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Dinesh Narayanan, director of partner channel and marketing at Microsoft, talks about the company’s work on smart shelves. (GeekWire Photo / Nat Levy)

LAS VEGAS — Microsoft isn’t as visible as Google or Amazon at CES this year, choosing to mostly lay low behind the scenes, schmooze with partners and hold small gatherings to display its latest offerings. The tech giant held a device showcase event for a group of partners and media this year, and one thing that stood out among the rows of computers and gadgets was a display dedicated to work Microsoft and its partners are doing to help retailers modernize.

Retail has emerged as an important industry for Microsoft, with the tech giant establishing itself as a technology alternative to Amazon Web Services for companies reluctant to do business with Amazon. This week, Microsoft and Kroger announced plans for new technologies to streamline the process of finding and purchasing items in traditional grocery stores, the latest in a string of retail partnerships for the tech giant.

“Retailers, never more urgently, are seeking to transform,” said Dinesh Narayanan, director of partner channel and marketing at Microsoft. “We see data showing that $36 billion will be spent by retailers on IoT solutions in next 3 years, and about 70 percent of retailers are seeking to implement IoT solutions over the next four years.

At its event Wednesday, Microsoft showed off the smart shelves it is developing with Kroger that have digital displays that update prices dynamically and show personalized icons to help shoppers find items. In a faux Microsoft Store setting, Microsoft also displayed a series of e-ink tags with QR codes so customers can learn more about the items.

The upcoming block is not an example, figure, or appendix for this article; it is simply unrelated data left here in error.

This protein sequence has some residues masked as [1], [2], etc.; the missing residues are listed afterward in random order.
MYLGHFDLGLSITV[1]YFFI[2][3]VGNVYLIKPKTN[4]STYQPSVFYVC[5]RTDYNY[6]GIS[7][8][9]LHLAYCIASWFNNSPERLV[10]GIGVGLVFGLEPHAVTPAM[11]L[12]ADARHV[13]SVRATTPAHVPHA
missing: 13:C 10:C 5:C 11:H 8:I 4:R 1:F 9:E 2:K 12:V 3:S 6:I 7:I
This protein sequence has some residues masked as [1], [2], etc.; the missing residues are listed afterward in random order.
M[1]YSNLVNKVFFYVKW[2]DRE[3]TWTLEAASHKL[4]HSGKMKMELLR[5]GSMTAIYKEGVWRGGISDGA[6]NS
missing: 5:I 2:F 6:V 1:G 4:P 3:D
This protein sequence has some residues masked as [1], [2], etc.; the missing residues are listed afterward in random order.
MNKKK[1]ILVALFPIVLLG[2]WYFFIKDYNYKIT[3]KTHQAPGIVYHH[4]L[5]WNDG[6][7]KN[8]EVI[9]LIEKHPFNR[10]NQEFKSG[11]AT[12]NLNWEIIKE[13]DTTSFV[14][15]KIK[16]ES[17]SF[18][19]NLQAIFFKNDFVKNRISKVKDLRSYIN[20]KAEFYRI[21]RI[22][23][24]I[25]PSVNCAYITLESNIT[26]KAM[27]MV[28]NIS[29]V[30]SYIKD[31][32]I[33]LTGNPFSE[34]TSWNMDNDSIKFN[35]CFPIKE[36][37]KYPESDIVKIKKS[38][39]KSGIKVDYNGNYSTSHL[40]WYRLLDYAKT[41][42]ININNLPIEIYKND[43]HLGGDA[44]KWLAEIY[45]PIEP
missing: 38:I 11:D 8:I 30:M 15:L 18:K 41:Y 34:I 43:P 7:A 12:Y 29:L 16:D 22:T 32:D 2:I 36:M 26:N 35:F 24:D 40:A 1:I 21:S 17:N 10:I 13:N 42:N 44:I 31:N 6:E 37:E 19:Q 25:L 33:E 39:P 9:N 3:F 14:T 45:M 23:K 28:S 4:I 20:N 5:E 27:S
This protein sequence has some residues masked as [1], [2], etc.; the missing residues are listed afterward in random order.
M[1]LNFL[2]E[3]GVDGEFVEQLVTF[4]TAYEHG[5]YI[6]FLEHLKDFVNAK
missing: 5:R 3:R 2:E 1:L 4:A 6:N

A program called Microsoft Synchronized Shopping aims to bridge the gap of digital and physical retail, an experience Narayanan says is “often broken.” It attaches a code to an item in the store that communicates with the company website. That way, customers looking at the site can see if an item is in stock and available to demo.

“This is something we created to make sure that customer journey was smooth and make sure that when we have a customer who is interested they can go experience the product and purchase the product in one seamless motion,” Narayanan said.

In addition to its own work, Microsoft showed how companies are using its cloud services to simplify and evolve retail. A Utah startup called Skip that runs on Microsoft Azure makes an app for stores and customers that turns smartphones into scanners to ring up and pay for items.

Then there’s the back end. Microsoft also gave examples of companies using its services to track inventory and manage last mile deliveries.

Though Microsoft didn’t announce any new initiatives at the event, the prominence it gave to retail is another example of its push into the industry. In addition to Kroger, Microsoft recently agreed to a major partnership with Walmart last year that will include a joint engineering center to work on IT and IoT solutions.

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